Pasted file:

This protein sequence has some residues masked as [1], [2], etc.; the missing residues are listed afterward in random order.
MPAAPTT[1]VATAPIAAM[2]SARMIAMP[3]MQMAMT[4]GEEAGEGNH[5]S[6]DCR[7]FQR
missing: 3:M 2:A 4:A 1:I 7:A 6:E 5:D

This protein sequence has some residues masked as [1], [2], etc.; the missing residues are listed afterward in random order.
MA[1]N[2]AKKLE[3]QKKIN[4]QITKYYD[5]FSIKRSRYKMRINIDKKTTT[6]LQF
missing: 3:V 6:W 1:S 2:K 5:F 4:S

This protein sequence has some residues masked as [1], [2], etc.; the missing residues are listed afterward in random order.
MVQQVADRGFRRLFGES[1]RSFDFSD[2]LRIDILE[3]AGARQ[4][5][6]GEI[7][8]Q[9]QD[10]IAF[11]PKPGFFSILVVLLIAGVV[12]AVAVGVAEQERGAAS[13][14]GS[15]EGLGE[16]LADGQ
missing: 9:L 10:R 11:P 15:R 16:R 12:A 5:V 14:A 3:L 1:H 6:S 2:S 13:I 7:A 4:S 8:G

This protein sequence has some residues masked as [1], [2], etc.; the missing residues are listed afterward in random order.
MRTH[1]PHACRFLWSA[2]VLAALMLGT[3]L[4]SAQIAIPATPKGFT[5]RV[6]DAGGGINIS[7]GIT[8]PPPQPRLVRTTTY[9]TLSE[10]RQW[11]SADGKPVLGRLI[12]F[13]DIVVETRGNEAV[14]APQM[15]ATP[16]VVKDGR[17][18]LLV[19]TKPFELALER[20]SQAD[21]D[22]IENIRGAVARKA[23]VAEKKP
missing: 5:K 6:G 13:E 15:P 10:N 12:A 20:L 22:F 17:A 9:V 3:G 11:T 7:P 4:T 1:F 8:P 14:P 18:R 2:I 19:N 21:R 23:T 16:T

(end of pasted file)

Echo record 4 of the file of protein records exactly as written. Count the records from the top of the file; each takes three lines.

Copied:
This protein sequence has some residues masked as [1], [2], etc.; the missing residues are listed afterward in random order.
MRTH[1]PHACRFLWSA[2]VLAALMLGT[3]L[4]SAQIAIPATPKGFT[5]RV[6]DAGGGINIS[7]GIT[8]PPPQPRLVRTTTY[9]TLSE[10]RQW[11]SADGKPVLGRLI[12]F[13]DIVVETRGNEAV[14]APQM[15]ATP[16]VVKDGR[17][18]LLV[19]TKPFELALER[20]SQAD[21]D[22]IENIRGAVARKA[23]VAEKKP
missing: 5:K 6:G 13:E 15:P 10:N 12:A 20:L 22:F 17:A 9:V 3:G 11:T 7:P 4:T 1:F 8:P 14:P 18:R 2:I 19:N 21:R 23:T 16:T